Caving: The ultimate underground sport
- 5055 words
- 21 minutes
Eleven regulation hockey rinks stacked end to end. That’s how deep caver Kathleen Graham descended into the Bisaro Anima Cave on January 1, 2018, establishing a new record for the deepest cave in the country.
The discovery was made during the latest expedition of the multi-year Bisaro Plateau Caves Project, which is supported by the Alberta Speleological Society and this year received funding from The Royal Canadian Geographical Society.
At 5.3 kilometres long and 670 meters deep, the cave, carved into a remote mountain plateau near Fernie, B.C., is a slog. It has just one known entrance, and expedition members had to grapple with difficult terrain including deep canyons, underground waterfalls, loose rock and tight squeezes in temperatures hovering around 2 C.
“You are constantly cold, damp and covered in mud, with no reprieve,” says Christian Stenner, a member of the expedition and provincial coordinator of the Alberta/BC Cave Rescue Service. “The consequences of an injury in this environment are tremendous, due to the hazardous conditions and exceptional remoteness.”
To reach their record-breaking depth, Graham, Stenner and team members Jeremy Bruns, Colin Massey, Jason Lavigne, Vlad Paulik, Jared Habiak, Mehdi Boukhal and Jérôme Genairon had to rappel nearly 30 vertical shafts, the longest of which is 105 metres — equivalent to a 35-storey office tower — to their second permanent underground camp at 520 metres, the deepest underground camp north of Mexico.
“The nine of us carried 15 bags, probably an average of 40 pounds each, to the various camps and back out again,” says Bruns, who first discovered Bisaro Anima in 2012 with his father Henry.
From Camp 2, as it’s known, Graham then descended a series of four vertical shafts with two other cavers to a sump, an underground channel filled with water discovered during a previous expedition in October 2017, put on her scuba gear and jumped in by herself.
“When we found the sump a couple of months ago we were surprised and disappointed. I’ve been imagining what lay beneath the water ever since. Actually I’ve been fixated,” says Graham, who is also the President of the Alberta Speleological Society.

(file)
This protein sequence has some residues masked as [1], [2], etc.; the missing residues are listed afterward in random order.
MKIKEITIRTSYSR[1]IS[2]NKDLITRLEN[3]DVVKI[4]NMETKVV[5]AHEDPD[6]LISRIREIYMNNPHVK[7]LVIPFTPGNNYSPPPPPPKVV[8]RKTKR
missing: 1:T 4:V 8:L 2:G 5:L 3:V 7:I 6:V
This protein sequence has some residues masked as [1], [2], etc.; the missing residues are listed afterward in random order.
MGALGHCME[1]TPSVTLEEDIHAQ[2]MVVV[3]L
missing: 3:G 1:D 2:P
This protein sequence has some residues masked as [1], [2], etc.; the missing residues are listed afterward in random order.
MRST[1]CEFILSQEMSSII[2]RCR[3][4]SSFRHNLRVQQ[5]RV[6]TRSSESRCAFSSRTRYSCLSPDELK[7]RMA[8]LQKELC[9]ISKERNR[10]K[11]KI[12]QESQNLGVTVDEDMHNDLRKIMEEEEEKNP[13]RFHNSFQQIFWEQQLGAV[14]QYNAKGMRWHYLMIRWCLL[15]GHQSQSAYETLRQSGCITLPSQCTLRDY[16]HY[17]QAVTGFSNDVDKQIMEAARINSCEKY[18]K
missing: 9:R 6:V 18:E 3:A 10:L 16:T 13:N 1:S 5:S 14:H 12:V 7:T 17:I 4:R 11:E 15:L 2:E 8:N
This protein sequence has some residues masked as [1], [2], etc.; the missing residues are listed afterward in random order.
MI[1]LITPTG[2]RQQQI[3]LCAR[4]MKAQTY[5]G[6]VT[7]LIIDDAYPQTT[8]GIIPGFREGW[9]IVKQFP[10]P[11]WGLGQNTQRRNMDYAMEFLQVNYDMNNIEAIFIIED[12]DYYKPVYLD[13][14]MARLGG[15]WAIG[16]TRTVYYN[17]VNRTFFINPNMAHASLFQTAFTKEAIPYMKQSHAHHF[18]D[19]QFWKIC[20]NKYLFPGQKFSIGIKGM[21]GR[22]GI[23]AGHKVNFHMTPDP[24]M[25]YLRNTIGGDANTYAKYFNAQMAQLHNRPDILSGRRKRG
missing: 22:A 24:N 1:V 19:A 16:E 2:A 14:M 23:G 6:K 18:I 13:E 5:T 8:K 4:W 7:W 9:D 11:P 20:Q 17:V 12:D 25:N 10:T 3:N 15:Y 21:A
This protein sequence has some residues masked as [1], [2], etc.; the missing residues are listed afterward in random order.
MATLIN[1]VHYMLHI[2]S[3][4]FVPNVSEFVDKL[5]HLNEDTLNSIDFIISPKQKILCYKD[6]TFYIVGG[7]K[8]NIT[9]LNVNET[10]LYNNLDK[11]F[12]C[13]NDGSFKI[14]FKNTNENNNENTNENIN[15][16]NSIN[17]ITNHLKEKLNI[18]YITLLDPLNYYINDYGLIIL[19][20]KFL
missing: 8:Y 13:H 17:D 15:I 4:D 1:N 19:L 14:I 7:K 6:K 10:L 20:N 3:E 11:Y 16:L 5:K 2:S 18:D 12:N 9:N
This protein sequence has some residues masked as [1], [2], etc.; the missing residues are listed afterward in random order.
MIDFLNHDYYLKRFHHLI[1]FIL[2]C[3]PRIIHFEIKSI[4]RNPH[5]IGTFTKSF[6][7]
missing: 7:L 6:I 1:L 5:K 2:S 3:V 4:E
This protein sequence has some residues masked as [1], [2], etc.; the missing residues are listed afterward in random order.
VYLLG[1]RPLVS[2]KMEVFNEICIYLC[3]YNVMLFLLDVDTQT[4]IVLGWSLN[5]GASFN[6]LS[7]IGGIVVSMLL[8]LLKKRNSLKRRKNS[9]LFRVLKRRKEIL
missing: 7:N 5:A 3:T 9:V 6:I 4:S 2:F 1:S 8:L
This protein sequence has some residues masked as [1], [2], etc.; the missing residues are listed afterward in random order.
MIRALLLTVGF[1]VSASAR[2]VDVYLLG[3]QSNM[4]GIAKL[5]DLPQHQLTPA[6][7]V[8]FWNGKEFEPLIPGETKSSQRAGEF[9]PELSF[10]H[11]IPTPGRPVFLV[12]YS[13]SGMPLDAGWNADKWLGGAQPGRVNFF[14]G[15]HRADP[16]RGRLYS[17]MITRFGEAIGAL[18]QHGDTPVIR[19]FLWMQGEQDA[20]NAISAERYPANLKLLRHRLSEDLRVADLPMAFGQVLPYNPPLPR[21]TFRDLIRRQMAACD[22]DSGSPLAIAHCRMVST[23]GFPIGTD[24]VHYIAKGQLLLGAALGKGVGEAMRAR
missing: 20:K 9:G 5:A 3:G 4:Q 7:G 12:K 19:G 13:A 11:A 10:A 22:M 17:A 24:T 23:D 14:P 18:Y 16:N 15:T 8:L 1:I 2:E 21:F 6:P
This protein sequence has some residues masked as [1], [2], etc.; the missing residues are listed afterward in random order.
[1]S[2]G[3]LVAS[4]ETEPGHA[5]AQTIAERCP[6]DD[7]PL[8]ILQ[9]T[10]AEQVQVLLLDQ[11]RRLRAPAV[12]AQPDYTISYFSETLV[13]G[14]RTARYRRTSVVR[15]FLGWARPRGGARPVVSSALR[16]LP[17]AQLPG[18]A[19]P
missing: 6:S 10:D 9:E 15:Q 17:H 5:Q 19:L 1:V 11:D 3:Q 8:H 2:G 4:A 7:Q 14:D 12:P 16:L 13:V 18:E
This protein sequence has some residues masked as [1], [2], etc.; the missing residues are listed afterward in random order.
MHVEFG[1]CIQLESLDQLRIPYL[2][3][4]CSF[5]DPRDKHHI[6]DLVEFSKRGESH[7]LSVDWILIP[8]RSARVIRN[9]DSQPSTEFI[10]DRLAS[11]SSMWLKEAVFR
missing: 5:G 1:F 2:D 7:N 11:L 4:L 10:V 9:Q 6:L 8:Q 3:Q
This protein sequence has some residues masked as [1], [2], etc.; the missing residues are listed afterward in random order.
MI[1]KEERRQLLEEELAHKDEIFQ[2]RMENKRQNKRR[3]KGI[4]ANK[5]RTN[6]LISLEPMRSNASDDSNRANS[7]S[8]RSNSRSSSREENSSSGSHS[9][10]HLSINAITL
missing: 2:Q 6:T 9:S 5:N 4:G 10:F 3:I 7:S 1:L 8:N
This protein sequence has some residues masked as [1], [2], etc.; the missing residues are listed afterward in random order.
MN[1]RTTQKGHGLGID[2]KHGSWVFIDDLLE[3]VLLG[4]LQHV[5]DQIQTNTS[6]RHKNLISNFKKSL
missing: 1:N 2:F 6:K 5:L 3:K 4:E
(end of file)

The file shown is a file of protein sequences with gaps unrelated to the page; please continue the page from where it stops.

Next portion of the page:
Graham explored and mapped the sump, finding a two-metre-wide by one-metre-tall passageway at a depth of about 15 metres. Limited by only one oxygen tank (her second tank was accidentally drained and dry by the time it got to Camp 2), she was unable to explore further, but the team expects the cave to break more records.
“We expect that we’ll emerge on dry land the far side of this passageway and that it will go deeper. We’ll be going down waterfalls on the far side of it,” says Bruns.
Since 2012, more than 30 cavers from Canada, the United States and the United Kingdom have explored Bisaro Anima. The October expedition, which also included members Claire Gougeon, Braden Kudel, Stuart de Haas and Luke Nelson, measured Bisaro Anima to 531 metres deep, the third deepest in Canada at the time. This August, the Bisaro Plateau Caves Project will be back in action to continue exploring the secrets of the cave.
“People tend to ask what’s special about it being the deepest, and it’s a tough question to answer, but at the heart of it, we know more than we did yesterday,” says Bruns. “We’re making a map of the cave and people can come and explore this cave for decades to come. You never know what’s going to be around the next corner.”
Caving: The ultimate underground sport
2022 is the International Year of Caves and Karst. Here’s why you should care about the hidden worlds beneath our feet.
Seven years after it was first explored, the B.C. cave known as Raspberry Rising is still giving up its secrets, from breathtaking mineral deposits to promising antibacterial microbes
The Royal Canadian Geographical Society’s 2018 Expedition of the Year returns to the Bisaro Anima Cave near Fernie, B.C.